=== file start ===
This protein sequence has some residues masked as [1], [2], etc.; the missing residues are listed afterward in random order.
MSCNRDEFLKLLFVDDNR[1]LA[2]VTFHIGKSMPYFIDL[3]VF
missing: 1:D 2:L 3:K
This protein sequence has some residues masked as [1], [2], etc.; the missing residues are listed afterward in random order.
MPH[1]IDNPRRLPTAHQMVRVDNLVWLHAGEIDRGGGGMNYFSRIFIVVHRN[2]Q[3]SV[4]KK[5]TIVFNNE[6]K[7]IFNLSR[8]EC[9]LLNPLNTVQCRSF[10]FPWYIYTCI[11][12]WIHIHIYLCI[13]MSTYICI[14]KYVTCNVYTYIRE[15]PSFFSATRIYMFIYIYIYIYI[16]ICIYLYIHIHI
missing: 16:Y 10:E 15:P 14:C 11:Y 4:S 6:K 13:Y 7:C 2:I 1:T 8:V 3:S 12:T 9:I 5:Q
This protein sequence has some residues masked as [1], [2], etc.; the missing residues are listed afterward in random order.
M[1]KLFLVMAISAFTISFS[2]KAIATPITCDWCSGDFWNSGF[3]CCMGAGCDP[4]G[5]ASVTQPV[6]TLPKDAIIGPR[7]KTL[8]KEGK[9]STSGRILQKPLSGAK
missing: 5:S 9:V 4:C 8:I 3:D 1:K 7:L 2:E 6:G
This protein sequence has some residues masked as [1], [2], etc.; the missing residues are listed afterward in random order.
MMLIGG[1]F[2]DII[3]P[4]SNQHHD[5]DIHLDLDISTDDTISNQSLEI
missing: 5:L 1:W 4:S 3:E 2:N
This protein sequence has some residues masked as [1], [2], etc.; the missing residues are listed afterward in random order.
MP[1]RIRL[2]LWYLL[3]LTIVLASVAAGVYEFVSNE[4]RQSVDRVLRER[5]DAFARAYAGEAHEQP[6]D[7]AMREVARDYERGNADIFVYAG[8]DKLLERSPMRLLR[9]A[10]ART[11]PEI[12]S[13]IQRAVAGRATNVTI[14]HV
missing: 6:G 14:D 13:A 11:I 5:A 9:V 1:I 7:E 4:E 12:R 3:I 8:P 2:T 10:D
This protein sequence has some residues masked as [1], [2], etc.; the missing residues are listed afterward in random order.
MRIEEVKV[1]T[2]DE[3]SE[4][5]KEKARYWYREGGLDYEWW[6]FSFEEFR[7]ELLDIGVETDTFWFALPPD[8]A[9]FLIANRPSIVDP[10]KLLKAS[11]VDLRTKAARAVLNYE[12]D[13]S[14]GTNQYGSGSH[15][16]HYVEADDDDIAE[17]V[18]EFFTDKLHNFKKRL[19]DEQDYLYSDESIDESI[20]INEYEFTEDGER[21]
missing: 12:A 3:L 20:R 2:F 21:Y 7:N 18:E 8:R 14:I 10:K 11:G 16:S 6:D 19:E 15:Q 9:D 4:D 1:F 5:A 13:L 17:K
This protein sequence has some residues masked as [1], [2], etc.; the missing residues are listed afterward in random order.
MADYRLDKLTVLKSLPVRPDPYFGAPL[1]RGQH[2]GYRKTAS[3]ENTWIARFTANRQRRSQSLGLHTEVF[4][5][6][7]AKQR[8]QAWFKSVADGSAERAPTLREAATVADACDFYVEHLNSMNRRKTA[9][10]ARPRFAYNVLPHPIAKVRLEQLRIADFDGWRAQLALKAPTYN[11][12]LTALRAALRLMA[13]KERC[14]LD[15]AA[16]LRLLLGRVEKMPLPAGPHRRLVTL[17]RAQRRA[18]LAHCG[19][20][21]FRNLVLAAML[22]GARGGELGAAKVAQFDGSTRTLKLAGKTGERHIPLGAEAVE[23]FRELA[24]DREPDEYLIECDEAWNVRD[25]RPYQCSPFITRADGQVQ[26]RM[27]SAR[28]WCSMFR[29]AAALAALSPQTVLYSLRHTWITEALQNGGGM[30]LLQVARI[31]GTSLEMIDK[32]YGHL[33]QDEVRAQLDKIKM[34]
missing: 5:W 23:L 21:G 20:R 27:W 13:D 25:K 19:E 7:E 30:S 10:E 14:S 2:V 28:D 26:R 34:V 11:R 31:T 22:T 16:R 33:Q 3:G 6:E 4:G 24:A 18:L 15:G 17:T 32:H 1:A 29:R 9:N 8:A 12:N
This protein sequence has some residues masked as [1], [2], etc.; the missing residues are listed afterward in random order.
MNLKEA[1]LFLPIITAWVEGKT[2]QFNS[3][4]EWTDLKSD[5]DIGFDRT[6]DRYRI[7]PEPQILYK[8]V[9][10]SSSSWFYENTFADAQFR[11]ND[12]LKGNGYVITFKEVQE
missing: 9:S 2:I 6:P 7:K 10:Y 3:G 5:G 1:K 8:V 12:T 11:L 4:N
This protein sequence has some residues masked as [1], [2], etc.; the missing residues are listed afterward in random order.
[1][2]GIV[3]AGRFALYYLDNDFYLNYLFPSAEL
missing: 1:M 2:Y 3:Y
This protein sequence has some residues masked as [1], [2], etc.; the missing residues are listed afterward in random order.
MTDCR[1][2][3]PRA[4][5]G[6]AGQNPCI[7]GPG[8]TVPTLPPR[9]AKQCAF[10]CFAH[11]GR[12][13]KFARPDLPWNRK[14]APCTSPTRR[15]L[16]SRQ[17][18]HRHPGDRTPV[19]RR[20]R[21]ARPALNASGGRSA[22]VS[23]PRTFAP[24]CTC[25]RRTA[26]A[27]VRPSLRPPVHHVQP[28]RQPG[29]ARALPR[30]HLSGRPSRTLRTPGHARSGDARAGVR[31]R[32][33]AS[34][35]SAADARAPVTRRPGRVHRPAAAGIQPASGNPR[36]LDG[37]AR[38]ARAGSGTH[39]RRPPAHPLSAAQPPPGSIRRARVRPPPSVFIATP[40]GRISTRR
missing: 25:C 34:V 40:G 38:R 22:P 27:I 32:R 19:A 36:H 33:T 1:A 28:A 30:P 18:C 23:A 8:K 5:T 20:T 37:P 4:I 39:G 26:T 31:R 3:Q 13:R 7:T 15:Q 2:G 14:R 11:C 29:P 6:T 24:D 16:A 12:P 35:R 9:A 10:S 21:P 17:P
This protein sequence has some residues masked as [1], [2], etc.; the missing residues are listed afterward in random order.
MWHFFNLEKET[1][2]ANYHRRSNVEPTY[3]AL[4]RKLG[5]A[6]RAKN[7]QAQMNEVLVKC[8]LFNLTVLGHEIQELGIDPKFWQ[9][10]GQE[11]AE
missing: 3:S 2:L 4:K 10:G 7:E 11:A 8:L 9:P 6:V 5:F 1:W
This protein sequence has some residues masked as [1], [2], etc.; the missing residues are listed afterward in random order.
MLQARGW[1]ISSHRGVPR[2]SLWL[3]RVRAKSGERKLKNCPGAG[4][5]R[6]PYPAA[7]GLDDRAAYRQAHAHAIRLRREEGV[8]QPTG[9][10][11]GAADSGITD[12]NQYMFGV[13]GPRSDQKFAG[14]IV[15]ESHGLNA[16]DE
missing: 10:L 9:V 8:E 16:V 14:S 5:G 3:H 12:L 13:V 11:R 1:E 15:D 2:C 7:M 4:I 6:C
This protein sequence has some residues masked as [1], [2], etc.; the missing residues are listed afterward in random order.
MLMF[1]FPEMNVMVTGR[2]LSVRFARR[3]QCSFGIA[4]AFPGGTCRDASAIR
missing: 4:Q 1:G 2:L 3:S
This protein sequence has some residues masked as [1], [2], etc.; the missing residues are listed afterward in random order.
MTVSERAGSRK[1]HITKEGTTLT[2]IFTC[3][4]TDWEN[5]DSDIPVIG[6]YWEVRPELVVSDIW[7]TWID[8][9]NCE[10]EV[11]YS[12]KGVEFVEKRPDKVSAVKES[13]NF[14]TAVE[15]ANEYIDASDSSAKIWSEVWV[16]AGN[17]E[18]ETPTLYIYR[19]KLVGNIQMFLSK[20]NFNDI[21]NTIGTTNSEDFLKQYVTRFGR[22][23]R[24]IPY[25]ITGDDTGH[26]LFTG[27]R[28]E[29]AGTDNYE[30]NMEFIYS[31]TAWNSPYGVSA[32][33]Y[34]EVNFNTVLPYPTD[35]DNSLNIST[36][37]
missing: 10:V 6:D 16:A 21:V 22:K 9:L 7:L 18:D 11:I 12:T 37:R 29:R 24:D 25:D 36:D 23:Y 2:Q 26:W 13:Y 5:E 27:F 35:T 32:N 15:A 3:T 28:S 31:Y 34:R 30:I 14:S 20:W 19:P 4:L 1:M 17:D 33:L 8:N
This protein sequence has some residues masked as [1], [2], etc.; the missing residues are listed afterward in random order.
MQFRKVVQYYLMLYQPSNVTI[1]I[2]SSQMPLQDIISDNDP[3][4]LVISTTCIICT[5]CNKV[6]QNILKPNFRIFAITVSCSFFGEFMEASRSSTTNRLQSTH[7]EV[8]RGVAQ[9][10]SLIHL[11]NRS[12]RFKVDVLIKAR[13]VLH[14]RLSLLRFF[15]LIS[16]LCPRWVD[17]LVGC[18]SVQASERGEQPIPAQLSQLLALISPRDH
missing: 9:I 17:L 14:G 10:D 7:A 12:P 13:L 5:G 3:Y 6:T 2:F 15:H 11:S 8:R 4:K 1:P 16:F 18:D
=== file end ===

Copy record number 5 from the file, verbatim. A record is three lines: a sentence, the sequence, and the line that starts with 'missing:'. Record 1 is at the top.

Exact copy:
This protein sequence has some residues masked as [1], [2], etc.; the missing residues are listed afterward in random order.
MP[1]RIRL[2]LWYLL[3]LTIVLASVAAGVYEFVSNE[4]RQSVDRVLRER[5]DAFARAYAGEAHEQP[6]D[7]AMREVARDYERGNADIFVYAG[8]DKLLERSPMRLLR[9]A[10]ART[11]PEI[12]S[13]IQRAVAGRATNVTI[14]HV
missing: 6:G 14:D 13:A 11:I 5:A 9:V 1:I 7:E 4:E 12:R 3:I 8:P 2:T 10:D